Macbeth Essay

John Deegan                                                                                                                         12/14/14
Macbeth Essay     Mrs. Culver

William Shakespeare wrote the play Macbeth, is this a moral play and is justice served in the end? Morality is still a big issue and is never really answered it’s just a matter of your opinion. Justice on the other hand is a whole different story if you view justice as being served in an eye for an eye way then it’s served but if you don’t then you will probably think that he got away with something.
Morality is a very controversial topic but one thing that everyone seems to agree on is that it is wrong to murder someone.   Macbeth murders King Duncan.   He murdered the king to make sure he would get the throne. The killing is immoral because he committed it for himself, compared to when he killed   Macdonwald which was acceptable because Macdonwald was a traitor to Scotland.   Macbeth himself said he had no good reason to kill Duncan, "...but only vaulting ambition..." (Act 1, sc. 7).   Macbeth allows his wife to talk him into killing the king, but he had already considered the idea of killing Duncan in Act 1, sc. 4 when Duncan announces that his son, Malcolm, is the next heir to the throne.   Macbeth says, "Stars hide your fires! Let not light see my black and deep desires."   He thinks of murder before he speaks with his wife, so she only helped the process along and it wasn’t all her doing.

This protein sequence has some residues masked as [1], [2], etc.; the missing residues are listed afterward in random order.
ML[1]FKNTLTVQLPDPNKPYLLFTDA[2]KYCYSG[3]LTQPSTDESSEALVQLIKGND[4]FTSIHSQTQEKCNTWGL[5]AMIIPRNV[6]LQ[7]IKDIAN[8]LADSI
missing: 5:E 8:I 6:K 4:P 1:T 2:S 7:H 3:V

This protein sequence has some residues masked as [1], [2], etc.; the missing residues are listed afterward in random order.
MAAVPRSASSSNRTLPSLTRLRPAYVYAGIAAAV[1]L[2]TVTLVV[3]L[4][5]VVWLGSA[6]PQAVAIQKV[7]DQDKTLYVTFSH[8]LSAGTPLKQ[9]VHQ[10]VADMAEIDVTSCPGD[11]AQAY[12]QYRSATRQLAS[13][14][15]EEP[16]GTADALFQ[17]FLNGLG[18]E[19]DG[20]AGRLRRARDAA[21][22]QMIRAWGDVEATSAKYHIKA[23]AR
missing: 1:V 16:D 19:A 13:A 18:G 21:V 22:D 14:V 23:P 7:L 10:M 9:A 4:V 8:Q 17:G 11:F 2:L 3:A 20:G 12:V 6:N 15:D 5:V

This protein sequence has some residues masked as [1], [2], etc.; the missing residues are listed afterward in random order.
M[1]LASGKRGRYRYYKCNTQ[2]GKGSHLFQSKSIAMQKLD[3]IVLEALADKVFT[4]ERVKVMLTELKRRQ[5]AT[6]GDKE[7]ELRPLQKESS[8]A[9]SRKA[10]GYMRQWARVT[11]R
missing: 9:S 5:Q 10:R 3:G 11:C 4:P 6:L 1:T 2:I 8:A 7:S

Justice is served in kind of an eye for an eye sort of way when Macbeth is killed by Macduff and Macbeth had not only killed Duncan, but he'd also had Macduff's family killed in order to punish Macduff.   Macbeth's killing of the king was justified by his own ambition to get ahead in order to get the throne, but his killing of Macduff's family served no purpose.   He was angry at Macduff and feared Macduff, not his family, so the killing Macduff's wife and children was senseless and unnecessary....